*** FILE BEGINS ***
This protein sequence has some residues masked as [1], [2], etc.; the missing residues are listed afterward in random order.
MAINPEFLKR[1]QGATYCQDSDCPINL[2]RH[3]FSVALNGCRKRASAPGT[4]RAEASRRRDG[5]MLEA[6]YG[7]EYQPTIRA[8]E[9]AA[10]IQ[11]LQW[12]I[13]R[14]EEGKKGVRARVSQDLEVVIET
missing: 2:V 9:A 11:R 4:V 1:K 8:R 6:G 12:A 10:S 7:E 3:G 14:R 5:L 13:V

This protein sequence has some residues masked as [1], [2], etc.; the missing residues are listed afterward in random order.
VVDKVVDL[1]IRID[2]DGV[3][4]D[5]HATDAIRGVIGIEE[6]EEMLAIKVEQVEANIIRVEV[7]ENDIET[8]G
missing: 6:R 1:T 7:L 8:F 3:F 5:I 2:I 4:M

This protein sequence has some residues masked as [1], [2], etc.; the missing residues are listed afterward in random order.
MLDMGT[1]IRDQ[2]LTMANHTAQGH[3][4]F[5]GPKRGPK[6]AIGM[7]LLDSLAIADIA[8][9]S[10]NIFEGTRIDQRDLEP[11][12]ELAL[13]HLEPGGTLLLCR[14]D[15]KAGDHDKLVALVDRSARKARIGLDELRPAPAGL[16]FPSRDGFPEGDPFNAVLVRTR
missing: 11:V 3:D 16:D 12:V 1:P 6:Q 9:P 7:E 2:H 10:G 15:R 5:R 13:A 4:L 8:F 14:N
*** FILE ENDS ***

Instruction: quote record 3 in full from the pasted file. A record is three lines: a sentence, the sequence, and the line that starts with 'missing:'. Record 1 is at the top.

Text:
This protein sequence has some residues masked as [1], [2], etc.; the missing residues are listed afterward in random order.
MLDMGT[1]IRDQ[2]LTMANHTAQGH[3][4]F[5]GPKRGPK[6]AIGM[7]LLDSLAIADIA[8][9]S[10]NIFEGTRIDQRDLEP[11][12]ELAL[13]HLEPGGTLLLCR[14]D[15]KAGDHDKLVALVDRSARKARIGLDELRPAPAGL[16]FPSRDGFPEGDPFNAVLVRTR
missing: 11:V 3:D 16:D 12:V 1:P 6:Q 9:P 7:E 2:H 10:G 15:R 5:R 13:A 4:L 8:F 14:N